Films, newspapers and newspaper films go corporate

July 03, 1994|By Stephen Hunter | Stephen Hunter,Sun Film Critic

In the old days, journalism and movies made perfect bedfellows. Many screenwriters, after all, had at one time been newspaper men, and the early films about the profession are filled with a raffish love of deadlines, fast patter, conniving but good-hearted news hounds sniffing out perfidy in high places or low, all told with a breezy look-ma-no-hands kind of elan.

And now . . . they still make perfect bedfellows. Both have changed, but into the same thing. Newspapers, like movie studios, are part of a larger corporate picture, in which their contribution is but one tiny part of a mega-media pie that also involves cable television, book publishing, mall ownership, magazines, an entire culture of huckstering. Marketing departments have a lot to do with the final shape of "the product." Demographics rule: Everybody is wooing "the young."

You see it most of all in the newsroom. Something left newspapering as a way of life when old men stopped spitting on the floor and young men and women started getting graduate degrees in journalism. We're professional now: The film critic isn't the drunken and otherwise unemployable son of the publisher's sister (he's a thinking, caring kind of '90s guy and a consummate knight of the Fourth Estate), and the reporters aren't fleeing creditors and coppers while stealing nips from their hip flasks. Journalism has gone corporate. A newspaper office looks like an insurance office. It's so . . . buttoned-down it makes your teeth ache.

What brings these musings to mind is the odd congruence of "I Love Trouble," the recently opened newspaper film with Julia Roberts and Nick Nolte, and "Extra! Extra!" a film series the Baltimore Film Forum has on tap that recapitulates the early days of the minor but vivid newspaper-movie genre with a series of 8 p.m. Thursday screenings at the Baltimore Museum of Art through August.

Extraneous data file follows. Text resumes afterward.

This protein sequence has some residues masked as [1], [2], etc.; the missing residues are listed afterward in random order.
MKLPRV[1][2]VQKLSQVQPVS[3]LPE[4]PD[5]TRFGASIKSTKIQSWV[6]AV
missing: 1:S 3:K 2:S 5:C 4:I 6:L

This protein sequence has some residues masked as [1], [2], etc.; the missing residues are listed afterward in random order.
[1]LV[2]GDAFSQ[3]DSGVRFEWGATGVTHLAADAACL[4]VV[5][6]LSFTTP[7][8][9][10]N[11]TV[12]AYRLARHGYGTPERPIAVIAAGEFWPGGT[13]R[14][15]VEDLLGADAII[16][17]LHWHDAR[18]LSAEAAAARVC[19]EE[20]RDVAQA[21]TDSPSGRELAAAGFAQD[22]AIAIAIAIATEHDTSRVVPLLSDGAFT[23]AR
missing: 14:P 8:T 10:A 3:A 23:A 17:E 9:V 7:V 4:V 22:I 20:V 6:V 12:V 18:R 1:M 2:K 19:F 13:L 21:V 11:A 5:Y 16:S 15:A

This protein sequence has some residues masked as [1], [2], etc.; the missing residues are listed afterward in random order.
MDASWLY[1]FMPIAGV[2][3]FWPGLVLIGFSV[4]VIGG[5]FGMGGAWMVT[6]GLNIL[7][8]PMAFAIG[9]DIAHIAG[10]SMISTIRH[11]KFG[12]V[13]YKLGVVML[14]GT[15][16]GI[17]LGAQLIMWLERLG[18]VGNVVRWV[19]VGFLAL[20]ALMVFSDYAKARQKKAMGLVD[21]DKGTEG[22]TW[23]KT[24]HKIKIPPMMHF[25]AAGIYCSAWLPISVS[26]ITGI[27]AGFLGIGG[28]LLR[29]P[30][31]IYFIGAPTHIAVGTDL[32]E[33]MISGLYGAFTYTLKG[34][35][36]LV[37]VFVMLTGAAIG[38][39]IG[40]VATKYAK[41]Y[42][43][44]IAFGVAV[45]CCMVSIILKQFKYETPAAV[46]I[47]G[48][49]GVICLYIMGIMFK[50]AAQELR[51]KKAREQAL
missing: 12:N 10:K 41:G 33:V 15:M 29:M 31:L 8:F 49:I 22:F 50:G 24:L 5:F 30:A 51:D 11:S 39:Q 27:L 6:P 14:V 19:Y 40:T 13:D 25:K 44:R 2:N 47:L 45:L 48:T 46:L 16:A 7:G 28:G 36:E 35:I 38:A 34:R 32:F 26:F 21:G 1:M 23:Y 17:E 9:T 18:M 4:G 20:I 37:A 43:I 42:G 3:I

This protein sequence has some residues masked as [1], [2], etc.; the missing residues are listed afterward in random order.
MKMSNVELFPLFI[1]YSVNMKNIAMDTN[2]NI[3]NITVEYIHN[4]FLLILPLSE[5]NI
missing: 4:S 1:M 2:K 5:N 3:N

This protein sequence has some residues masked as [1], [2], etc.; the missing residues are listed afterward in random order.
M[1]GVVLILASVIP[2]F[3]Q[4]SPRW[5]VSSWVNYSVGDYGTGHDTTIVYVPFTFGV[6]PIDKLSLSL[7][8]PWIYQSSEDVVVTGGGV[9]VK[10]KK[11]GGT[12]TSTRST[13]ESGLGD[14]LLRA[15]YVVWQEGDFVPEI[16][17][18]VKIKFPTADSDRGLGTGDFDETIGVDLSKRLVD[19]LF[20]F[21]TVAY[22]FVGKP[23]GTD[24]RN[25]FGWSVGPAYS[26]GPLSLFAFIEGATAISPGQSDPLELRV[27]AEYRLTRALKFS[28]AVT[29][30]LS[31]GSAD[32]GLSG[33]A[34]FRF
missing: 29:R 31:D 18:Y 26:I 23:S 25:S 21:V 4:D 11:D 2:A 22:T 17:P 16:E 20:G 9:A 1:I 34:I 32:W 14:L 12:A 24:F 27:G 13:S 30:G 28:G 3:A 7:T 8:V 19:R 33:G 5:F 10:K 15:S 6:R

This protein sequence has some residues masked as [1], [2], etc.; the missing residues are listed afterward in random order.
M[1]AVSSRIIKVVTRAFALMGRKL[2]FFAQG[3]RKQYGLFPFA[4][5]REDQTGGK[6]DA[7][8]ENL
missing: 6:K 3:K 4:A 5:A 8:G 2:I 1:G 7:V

So there you have it: new newspaper films vs. old newspaper films. What can it all possibly mean? Well, what any survey of the films suggests is how divided the public vision of the newspaper has been over the years; quite early in the American film industry, filmmakers were looking at the deeper meanings of journalism with regard to society. It's a troubling subject.

One thing that becomes almost immediately clear is a dichotomy running through the genre. One half of it might be called newspaper sentimentality, in which the newspaper as an institution and reporting as a profession are seen in romantic terms. The forms vary: Sometimes it's played for comedy and sometimes as sanctimony.

"The Front Page" (which will conclude the BFF series Aug. 18) and "His Girl Friday" (which will be shown July 14) are prime examples of the sentimental approach to journalism. They represent the glory days of American journalism, Chicago in the 1920s, when five dailies thrived and competed for the news and for readership. Written by Charles MacArthur and Ben Hecht (two very clever ex-reporters), the stories chronicle the war of wits between a tough city editor and his star reporter to get a big story about an escaped criminal in the Chicago courthouse. "His Girl Friday" was a remake (Charles Lederer rewrote the script with Hecht), with a clever casting trope, using Rosalind Russell in the reporter role, setting up a sexual tension between her and her editor, Cary Grant. Howard Hawks directed at breakneck pace.

The key value in each film is confidence: The stories took off from an assumption of central position that the newspaper enjoyed at that stage in American culture, when what newspapers said was thunderously important to the municipal, if not the national, psyche. Like the movies, the newspapers of the era essentially enjoyed a monopoly: There was no television (enemy to both movies and newspapers), no CNN, certainly no USA Today. The two sets of newspaper professionals who skitter through the two films were like young lords at play in the fields of the Lord: They had a sublime sense of self-importance.

As it turns out, "I Love Trouble" fits neatly into this tradition, with Nolte and Roberts attempting to re-create the sublimated sexual tension and verbal fireworks that underlay "His Girl Friday," with the older Nolte in the Cary Grant role and the younger Roberts standing in for Roz Russell. In that sense, the film is a success: Its best thing is the verbal byplay that is a submerged version of foreplay. The erotic tension is both interesting and amusing.

It's as a thriller that "I Love Trouble" fizzles. In the original "Front Page" and "His Girl Friday," there was no need to kill so many people (or anybody), or to portray the universe as so universally menacing, with hit men popping out of the shadows and spraying the place with automatic weapons.

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